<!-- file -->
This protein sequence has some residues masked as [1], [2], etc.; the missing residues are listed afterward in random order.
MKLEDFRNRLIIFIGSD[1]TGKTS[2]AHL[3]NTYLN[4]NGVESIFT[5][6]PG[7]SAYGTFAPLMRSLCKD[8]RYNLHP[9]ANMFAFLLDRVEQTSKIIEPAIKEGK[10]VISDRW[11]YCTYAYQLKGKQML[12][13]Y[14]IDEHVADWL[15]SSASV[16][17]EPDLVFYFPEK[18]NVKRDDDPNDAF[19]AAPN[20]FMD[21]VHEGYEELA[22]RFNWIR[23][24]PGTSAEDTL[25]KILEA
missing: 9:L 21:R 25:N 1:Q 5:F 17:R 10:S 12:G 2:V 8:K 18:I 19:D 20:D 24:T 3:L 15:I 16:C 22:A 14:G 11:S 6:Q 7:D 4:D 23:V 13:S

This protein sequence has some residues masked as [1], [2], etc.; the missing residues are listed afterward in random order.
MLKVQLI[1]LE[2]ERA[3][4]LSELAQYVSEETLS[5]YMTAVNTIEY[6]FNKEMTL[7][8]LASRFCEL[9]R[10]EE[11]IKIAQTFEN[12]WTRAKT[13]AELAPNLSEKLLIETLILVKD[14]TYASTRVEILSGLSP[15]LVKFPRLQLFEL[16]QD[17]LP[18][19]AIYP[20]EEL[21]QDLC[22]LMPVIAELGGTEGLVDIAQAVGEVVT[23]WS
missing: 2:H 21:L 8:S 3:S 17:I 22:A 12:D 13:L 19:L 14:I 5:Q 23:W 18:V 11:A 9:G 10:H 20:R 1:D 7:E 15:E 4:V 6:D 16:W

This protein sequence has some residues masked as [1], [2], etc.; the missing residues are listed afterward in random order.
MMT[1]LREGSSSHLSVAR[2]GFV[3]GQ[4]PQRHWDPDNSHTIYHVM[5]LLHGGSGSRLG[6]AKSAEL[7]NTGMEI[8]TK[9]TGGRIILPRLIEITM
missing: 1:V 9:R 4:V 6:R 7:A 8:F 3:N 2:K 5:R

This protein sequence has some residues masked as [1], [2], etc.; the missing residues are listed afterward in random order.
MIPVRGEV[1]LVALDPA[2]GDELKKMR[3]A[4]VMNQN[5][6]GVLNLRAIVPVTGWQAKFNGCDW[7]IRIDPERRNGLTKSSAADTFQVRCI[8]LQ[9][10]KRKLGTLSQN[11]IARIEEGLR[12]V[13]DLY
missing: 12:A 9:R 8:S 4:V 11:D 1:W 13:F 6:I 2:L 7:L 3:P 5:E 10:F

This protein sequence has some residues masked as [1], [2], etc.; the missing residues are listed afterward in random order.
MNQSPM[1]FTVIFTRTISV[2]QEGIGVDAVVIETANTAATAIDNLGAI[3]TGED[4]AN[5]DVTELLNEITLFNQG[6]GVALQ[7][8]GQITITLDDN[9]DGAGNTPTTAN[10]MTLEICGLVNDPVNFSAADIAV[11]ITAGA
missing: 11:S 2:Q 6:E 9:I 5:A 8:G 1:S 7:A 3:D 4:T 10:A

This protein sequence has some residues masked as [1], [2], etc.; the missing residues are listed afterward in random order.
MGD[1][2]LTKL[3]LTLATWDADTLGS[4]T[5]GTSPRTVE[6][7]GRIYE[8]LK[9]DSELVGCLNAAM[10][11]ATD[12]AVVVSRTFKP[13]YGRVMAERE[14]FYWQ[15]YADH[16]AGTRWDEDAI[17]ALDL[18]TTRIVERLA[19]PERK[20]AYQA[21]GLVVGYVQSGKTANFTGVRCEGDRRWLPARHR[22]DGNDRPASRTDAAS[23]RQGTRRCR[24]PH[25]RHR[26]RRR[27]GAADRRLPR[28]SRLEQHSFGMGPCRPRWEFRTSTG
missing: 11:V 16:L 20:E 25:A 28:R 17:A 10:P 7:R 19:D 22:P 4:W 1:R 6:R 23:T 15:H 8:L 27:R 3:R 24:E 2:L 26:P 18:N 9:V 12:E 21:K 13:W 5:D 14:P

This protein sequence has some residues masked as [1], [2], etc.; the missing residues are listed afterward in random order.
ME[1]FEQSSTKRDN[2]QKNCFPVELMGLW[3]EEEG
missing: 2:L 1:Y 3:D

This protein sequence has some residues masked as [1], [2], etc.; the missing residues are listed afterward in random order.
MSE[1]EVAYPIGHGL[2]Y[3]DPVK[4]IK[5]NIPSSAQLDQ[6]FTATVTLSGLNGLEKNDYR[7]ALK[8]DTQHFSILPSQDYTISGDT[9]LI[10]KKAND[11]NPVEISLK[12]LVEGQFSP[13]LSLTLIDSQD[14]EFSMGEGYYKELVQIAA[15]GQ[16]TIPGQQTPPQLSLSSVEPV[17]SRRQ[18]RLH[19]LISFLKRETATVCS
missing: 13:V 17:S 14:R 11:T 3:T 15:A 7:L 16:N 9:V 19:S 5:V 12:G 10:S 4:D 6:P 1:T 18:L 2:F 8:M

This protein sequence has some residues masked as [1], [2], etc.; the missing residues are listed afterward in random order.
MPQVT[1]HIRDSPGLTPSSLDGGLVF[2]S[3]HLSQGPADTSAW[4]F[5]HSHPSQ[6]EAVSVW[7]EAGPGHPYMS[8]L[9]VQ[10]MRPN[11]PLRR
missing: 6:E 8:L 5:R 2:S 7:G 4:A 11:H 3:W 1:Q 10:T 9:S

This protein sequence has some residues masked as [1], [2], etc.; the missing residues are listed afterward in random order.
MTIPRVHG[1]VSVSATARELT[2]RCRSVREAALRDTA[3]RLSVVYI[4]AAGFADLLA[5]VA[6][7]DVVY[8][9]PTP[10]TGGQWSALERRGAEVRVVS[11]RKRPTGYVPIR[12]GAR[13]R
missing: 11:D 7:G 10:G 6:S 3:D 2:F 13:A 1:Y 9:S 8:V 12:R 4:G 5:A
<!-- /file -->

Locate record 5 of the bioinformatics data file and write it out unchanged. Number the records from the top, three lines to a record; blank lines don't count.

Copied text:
This protein sequence has some residues masked as [1], [2], etc.; the missing residues are listed afterward in random order.
MNQSPM[1]FTVIFTRTISV[2]QEGIGVDAVVIETANTAATAIDNLGAI[3]TGED[4]AN[5]DVTELLNEITLFNQG[6]GVALQ[7][8]GQITITLDDN[9]DGAGNTPTTAN[10]MTLEICGLVNDPVNFSAADIAV[11]ITAGA
missing: 11:S 2:Q 6:E 9:I 5:A 8:G 1:S 7:A 3:D 4:T 10:A